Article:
3. Coding isn’t a science, it’s very fluid, “let’s pick the code that best fits”. Presumably this data was gleaned from the ICD9 days, where a very vague constellation of findings would be coded as sepsis. Also, this isn’t taking into account that many more immunocompromised people are walking around now for the past several decades–and they succumb to sepsis simply because they don’t have the T cells to fight. No amount of hand washing will prevent this. Bear in mind the explosion in transplants, chemotherapeutics, immune modulators for rheumatoid arthritis, psoriasis, IBD, and the millions with diabetes….
    Glen Frey died of sepsis, yes, but it came from the immunomodulators for his RH weakening the immune system and producing sepsis. So don’t lose sight of the forest.

  4. But the death rate is also way up (though not as fast as the dx rate, so some portion might be coding). And assuming you’re right, why hasn’t CMS noticed this? Why are hospitals still allowed to just plop “septicemia” in as the Primary Dx and get more money?

    Just a hypothesis–we are doing more things to prevent infection but the bugs themselves are fighting back — fewer get run the safety protocol gauntlet but the ones that do are hardier.

  5. Like Brad, I think this is probably mostly coding. It is also kind of odd that sepsis would be increasing now. While hand washing is not perfect now, it was pretty uncommon in 1999. We have central line protocols now. We wipe valves before injecting now. We do so much more than we used to to try to prevent infections. If it not coding, then maybe all of this stuff we are doing to try to stop infections is actually making things worse.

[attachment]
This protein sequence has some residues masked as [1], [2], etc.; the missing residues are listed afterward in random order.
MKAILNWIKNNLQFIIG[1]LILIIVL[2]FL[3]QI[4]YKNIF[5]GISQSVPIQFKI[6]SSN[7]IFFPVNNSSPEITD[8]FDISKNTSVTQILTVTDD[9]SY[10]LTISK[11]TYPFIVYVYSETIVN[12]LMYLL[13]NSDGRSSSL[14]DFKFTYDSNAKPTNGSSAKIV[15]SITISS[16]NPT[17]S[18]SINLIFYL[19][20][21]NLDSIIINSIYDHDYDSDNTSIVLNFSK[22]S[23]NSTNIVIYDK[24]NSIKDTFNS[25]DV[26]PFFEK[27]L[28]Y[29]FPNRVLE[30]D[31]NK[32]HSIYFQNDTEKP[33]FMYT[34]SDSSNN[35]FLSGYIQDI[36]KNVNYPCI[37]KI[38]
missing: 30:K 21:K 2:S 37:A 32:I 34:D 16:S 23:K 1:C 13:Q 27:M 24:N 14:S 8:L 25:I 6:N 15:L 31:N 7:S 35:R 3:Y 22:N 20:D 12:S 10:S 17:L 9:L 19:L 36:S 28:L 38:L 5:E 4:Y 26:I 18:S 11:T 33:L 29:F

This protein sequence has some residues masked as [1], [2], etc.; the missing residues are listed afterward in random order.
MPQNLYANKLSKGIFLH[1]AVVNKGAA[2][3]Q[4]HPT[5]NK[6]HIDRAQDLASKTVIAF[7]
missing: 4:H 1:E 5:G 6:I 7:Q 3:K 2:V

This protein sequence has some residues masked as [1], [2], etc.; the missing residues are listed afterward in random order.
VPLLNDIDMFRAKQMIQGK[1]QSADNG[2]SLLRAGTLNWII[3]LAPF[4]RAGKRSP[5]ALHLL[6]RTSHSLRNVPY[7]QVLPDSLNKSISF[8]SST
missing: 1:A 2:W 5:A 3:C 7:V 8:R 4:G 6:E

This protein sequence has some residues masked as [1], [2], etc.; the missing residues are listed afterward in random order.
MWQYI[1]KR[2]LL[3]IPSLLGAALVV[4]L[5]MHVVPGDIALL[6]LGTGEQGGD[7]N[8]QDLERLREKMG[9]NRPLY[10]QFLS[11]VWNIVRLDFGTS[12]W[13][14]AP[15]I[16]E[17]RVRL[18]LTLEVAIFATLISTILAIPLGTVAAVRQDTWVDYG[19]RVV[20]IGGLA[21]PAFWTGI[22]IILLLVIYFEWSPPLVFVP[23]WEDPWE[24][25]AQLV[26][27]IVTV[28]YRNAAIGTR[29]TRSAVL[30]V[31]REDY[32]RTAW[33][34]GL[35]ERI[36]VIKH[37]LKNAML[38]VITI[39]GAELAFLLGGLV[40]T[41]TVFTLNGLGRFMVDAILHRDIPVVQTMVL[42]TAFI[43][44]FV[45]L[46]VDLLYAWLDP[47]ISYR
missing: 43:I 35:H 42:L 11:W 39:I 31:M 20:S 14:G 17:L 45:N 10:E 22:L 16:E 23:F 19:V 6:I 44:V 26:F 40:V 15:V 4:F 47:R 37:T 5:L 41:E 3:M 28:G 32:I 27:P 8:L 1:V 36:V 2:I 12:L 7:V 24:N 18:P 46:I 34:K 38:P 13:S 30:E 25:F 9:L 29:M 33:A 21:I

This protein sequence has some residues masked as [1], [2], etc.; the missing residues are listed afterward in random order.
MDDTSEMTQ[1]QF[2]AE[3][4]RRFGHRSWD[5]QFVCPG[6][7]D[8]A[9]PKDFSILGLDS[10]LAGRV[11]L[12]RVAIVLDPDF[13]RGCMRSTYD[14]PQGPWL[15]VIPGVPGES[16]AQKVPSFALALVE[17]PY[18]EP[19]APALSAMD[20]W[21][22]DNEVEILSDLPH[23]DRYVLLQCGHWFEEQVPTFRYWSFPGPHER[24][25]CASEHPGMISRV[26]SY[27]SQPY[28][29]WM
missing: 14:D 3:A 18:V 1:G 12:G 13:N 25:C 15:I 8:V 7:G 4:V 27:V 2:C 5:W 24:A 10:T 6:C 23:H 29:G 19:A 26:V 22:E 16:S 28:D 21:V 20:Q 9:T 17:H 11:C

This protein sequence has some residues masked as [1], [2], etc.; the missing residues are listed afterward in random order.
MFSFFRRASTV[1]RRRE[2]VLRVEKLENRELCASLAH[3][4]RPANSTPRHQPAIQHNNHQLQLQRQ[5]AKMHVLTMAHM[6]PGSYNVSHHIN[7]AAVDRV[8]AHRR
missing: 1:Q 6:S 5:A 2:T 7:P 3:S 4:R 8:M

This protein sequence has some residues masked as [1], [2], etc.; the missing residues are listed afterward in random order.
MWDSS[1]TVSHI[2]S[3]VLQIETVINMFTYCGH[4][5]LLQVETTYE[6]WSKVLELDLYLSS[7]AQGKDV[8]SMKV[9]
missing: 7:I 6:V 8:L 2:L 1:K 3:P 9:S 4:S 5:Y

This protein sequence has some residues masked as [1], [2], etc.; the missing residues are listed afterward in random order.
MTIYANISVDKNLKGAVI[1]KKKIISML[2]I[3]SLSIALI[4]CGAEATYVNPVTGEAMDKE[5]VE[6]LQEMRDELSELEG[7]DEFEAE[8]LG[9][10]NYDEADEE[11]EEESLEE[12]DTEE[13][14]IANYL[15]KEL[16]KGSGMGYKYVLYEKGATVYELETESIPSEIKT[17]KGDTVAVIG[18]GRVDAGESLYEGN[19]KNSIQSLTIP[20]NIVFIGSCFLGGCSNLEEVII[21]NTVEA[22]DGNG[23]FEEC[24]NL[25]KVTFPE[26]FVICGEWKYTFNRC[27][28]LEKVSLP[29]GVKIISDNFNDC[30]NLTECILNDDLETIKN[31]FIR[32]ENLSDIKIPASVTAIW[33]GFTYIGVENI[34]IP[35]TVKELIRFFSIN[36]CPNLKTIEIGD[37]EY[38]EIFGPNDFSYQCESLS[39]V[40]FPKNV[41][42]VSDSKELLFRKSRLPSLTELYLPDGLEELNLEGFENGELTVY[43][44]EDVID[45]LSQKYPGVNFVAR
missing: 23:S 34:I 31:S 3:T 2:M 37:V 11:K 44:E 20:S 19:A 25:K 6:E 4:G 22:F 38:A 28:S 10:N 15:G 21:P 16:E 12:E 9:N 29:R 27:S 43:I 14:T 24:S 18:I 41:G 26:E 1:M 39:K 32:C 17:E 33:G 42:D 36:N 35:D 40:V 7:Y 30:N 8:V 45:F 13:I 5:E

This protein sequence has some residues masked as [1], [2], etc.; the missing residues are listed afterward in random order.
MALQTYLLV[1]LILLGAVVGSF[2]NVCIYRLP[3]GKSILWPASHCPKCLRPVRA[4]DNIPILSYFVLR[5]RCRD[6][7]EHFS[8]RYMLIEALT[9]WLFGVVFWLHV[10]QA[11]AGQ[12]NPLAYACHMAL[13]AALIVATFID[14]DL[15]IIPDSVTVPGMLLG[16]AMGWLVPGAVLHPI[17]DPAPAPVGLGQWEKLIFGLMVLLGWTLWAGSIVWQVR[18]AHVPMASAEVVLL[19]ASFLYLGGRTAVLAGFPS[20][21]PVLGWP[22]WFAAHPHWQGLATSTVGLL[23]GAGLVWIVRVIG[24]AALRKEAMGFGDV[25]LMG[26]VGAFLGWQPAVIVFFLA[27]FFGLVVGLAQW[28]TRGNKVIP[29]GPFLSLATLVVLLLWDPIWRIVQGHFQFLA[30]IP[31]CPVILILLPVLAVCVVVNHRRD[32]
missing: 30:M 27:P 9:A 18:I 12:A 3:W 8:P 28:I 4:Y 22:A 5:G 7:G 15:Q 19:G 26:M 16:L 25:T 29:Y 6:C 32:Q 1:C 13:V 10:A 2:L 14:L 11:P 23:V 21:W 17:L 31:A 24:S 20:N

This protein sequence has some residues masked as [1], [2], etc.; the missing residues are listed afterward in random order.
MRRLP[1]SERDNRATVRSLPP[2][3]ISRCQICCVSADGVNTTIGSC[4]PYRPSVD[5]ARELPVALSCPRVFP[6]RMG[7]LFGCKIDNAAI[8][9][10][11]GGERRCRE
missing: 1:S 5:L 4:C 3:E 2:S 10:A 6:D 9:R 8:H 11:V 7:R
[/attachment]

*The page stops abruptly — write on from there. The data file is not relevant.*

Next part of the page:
6. Thanks for the comment. Diagnoses have increased more than sixfold while deaths have increased fourfold–hence the % of people with septicemia dying is down by about 40%. Therefore there could be overdiagnosis but as mentioned in my other comment doesn’t remotely explain all of it, not even close.

    And why is CMS making it so easy to get paid more money for infections? That doesn’t seem like it would make any sense at all.

  7. I am seeing over diagnosis secondary to the new criteria and the ease of getting admission reimbursed under that diagnostic group. Has death from sepsis been on the rise? If it is falling, certainly could be over diagnosis.

  8. Hi Brad. Thanks for your comment. I only looked at PRINCIPAL diagnosis, not all listed diagnoses, to avoid exactly what you are describing. And maybe you’re right and I’m giving CMS too much credit for vigilance. They read this blog. They should defend themselves here

    I would have a hard time believing they are completely asleep on this one. If they are this should wake them up.

    One piece of data suggesting you are partially right (but it only explains a portion of the variance ) is the decline in deaths as a % of diagnoses That would explain some but far from all of the increase in diagnoses as “easier” cases being primary-coded.

    As I mentioned, I am not finding the answer. Just raising the question

  9. Al
    What makes you think CMS has shut coding issues down? How hospitals and providers characterize and identify sepsis has gotten more attention in the last five to ten years than I have ever witnessed. I think you simplify the problem: it’s coding–both of the good and bad sort, as well as the changing spectrum of illness in the hospital.

    While the definition of sepsis changed this year–and not accepted by all, the prior definitions of sepsis, severe sepsis, and septic shock are highly sensitive (half the folks in the hospital can be diagnosed with it based on vitals alone), it’s still and imprecise science. Coders call all the time and ask, “Doctor, is this sepsis?” Number one question.

    Sepsis pays more. Hospitals have increased vigilance to identify, again, with more focus on that ICD–for myriad reasons. You cite a lot of meaningful stuff above, but give too little weight to the codes themselves.